- In limiting the scope of this article, I’ve done a major disservice to two men who contributed a great deal to aviation in Mitchell’s time. The first is General Benjamin Foulois, Mitchell’s chief rival and an aviator who learned to fly the first military planes purchased from the Wright Brothers. The second is Major General Mason Patrick, whose steady hand brought about the establishment of the Army Air Corps in 1926 — and who often had to clean up the messes left behind in the constant sparring between Mitchell and Foulois.
- It would be disingenuous to claim that everyone in senior leadership positions disagreed with Billy Mitchell. Admiral William S. Sims once said “The average man suffers very severely from the pain of a new idea…it is my belief that the future will show that the fleet that has 20 airplane carriers instead of 16 battleships and 4 airplane carriers will inevitably knock the other fleet out.”
- A by-product of my decision to focus on Mitchell’s great courage in sparring with his superiors is that I haven’t done justice to his exceptional training and organizational skills. There’s a wealth of information on the subject out there on the internet; my favorite was “Billy Mitchell and the Great War, Reconsidered,” by James J. Cooke, Professor Emeritus of History, University of Mississippi.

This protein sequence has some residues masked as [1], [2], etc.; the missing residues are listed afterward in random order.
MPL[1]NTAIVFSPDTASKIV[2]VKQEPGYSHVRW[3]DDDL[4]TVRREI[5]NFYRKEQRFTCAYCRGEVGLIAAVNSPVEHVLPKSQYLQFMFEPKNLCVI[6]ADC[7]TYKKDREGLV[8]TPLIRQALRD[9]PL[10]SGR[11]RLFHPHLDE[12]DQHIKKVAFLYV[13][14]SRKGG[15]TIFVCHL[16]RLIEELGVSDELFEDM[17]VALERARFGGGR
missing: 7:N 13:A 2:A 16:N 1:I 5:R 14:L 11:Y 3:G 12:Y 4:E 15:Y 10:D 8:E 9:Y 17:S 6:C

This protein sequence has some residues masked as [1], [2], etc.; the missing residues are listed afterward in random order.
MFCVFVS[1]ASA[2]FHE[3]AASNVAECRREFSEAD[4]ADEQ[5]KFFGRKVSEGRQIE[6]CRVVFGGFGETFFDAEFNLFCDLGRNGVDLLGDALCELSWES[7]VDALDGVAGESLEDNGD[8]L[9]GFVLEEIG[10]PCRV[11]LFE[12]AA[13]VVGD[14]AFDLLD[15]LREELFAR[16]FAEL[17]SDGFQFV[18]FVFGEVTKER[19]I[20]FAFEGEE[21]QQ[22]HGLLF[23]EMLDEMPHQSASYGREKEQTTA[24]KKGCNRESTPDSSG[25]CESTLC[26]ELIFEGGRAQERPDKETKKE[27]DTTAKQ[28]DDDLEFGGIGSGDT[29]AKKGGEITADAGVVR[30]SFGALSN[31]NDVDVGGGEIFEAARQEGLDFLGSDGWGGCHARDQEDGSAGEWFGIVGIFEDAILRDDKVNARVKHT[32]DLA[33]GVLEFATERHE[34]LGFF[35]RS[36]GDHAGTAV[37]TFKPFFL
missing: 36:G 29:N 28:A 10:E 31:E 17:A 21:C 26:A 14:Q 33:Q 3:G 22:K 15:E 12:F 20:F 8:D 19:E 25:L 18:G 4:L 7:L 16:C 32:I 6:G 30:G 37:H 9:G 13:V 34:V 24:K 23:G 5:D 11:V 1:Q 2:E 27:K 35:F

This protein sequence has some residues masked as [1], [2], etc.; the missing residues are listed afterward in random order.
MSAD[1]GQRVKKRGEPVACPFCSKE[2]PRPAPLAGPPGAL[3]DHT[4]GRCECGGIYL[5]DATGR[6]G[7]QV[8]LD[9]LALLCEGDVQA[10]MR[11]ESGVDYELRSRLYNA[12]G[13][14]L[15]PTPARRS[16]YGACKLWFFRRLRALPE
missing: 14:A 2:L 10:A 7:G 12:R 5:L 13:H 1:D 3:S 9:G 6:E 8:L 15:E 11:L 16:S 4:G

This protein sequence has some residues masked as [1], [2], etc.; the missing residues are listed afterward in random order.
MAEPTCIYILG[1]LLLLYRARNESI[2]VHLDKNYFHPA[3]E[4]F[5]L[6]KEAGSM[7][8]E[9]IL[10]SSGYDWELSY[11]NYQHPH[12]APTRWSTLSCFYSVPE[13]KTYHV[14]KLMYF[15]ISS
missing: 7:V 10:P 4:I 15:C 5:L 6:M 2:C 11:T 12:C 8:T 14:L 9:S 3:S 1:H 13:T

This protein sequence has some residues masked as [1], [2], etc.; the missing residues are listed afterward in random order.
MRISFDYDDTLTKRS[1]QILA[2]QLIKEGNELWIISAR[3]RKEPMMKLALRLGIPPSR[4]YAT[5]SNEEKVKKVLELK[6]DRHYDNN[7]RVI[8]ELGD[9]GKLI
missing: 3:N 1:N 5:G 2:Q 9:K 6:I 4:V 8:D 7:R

- Mitchell was a gifted writer, and his output was prodigious: more than 60 articles for publication, several newspaper series, and five books, all of which aimed to provide a “public understanding of the promise and potential of air power.” – “William ‘Billy’ Mitchell: Air Power Visionary,” C.V. Glines, Historynet.com
- During the court-martial, Maj. Gen. Douglas MacArthur voted “not guilty” on the basis that a senior officer should not be silenced for disagreeing with his superiors in rank and with accepted doctrine. MacArthur later said that the order to sit on the court-martial was one of the most distasteful he ever received.
Just one more note…I’ve never served, and as hard as I have tried to get my terminology correct and not be disrespectful, I admit that I may have made a misstep. Please feel free to correct me. – Thanks